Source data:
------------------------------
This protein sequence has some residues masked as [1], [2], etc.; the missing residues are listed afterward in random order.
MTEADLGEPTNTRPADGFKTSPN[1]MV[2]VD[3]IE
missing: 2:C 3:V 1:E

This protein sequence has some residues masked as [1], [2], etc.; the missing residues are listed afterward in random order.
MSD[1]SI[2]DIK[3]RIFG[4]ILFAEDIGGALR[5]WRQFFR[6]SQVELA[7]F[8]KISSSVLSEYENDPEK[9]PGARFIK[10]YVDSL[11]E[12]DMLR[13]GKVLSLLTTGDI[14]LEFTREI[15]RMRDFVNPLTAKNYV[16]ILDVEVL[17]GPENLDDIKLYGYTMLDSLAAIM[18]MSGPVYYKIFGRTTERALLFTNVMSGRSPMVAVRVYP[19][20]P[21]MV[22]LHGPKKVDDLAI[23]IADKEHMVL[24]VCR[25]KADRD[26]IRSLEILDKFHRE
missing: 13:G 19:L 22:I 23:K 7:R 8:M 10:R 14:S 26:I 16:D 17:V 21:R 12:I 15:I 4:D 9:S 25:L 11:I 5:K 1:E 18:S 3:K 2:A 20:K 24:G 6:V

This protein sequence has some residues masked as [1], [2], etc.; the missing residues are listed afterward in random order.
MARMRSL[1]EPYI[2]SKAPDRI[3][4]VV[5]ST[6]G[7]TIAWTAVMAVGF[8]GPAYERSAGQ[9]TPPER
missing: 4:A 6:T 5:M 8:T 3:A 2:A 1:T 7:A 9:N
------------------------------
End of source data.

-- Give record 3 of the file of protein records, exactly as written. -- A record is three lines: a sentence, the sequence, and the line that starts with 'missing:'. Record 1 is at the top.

This protein sequence has some residues masked as [1], [2], etc.; the missing residues are listed afterward in random order.
MARMRSL[1]EPYI[2]SKAPDRI[3][4]VV[5]ST[6]G[7]TIAWTAVMAVGF[8]GPAYERSAGQ[9]TPPER
missing: 4:A 6:T 5:M 8:T 3:A 2:A 1:T 7:A 9:N